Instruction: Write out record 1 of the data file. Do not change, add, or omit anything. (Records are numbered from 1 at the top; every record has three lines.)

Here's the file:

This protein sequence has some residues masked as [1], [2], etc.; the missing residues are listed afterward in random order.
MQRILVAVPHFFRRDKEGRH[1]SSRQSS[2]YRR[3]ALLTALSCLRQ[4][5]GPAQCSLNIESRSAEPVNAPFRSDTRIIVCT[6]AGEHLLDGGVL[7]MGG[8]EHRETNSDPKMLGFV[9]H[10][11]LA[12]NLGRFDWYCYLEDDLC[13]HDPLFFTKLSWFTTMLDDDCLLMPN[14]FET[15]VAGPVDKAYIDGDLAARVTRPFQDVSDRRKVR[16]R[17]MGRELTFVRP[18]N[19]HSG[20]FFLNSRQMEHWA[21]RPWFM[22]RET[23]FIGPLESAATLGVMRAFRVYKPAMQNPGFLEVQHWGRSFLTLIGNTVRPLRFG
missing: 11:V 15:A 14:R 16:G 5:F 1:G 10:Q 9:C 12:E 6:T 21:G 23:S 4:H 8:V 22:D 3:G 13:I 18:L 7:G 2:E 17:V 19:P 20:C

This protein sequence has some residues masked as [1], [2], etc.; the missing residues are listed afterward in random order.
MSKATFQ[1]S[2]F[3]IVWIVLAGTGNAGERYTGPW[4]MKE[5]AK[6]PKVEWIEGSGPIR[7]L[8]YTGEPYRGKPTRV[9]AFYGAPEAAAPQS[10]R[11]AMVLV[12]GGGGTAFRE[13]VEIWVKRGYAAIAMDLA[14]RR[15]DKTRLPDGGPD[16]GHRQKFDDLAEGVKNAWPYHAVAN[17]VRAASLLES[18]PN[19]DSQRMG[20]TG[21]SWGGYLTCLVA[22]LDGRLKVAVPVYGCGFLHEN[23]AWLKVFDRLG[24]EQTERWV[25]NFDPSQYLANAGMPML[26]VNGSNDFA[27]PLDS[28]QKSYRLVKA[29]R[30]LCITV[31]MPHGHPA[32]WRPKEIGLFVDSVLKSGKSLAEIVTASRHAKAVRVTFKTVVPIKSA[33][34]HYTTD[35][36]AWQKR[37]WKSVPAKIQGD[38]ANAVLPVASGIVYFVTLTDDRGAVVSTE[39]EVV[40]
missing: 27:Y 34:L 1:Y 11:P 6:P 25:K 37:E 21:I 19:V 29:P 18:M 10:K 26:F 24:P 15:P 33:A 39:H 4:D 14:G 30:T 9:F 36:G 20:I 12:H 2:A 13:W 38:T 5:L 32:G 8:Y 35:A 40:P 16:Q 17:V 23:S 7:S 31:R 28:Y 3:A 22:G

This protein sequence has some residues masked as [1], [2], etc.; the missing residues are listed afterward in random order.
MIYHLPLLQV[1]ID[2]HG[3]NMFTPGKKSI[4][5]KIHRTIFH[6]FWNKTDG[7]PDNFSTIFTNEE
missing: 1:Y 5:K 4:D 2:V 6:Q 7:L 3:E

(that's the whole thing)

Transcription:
This protein sequence has some residues masked as [1], [2], etc.; the missing residues are listed afterward in random order.
MQRILVAVPHFFRRDKEGRH[1]SSRQSS[2]YRR[3]ALLTALSCLRQ[4][5]GPAQCSLNIESRSAEPVNAPFRSDTRIIVCT[6]AGEHLLDGGVL[7]MGG[8]EHRETNSDPKMLGFV[9]H[10][11]LA[12]NLGRFDWYCYLEDDLC[13]HDPLFFTKLSWFTTMLDDDCLLMPN[14]FET[15]VAGPVDKAYIDGDLAARVTRPFQDVSDRRKVR[16]R[17]MGRELTFVRP[18]N[19]HSG[20]FFLNSRQMEHWA[21]RPWFM[22]RET[23]FIGPLESAATLGVMRAFRVYKPAMQNPGFLEVQHWGRSFLTLIGNTVRPLRFG
missing: 11:V 15:A 14:R 16:G 5:F 1:G 10:Q 9:C 12:E 6:T 21:G 23:S 4:H 8:V 22:D 3:G 13:I 18:L 7:G 2:E 17:V 19:P 20:C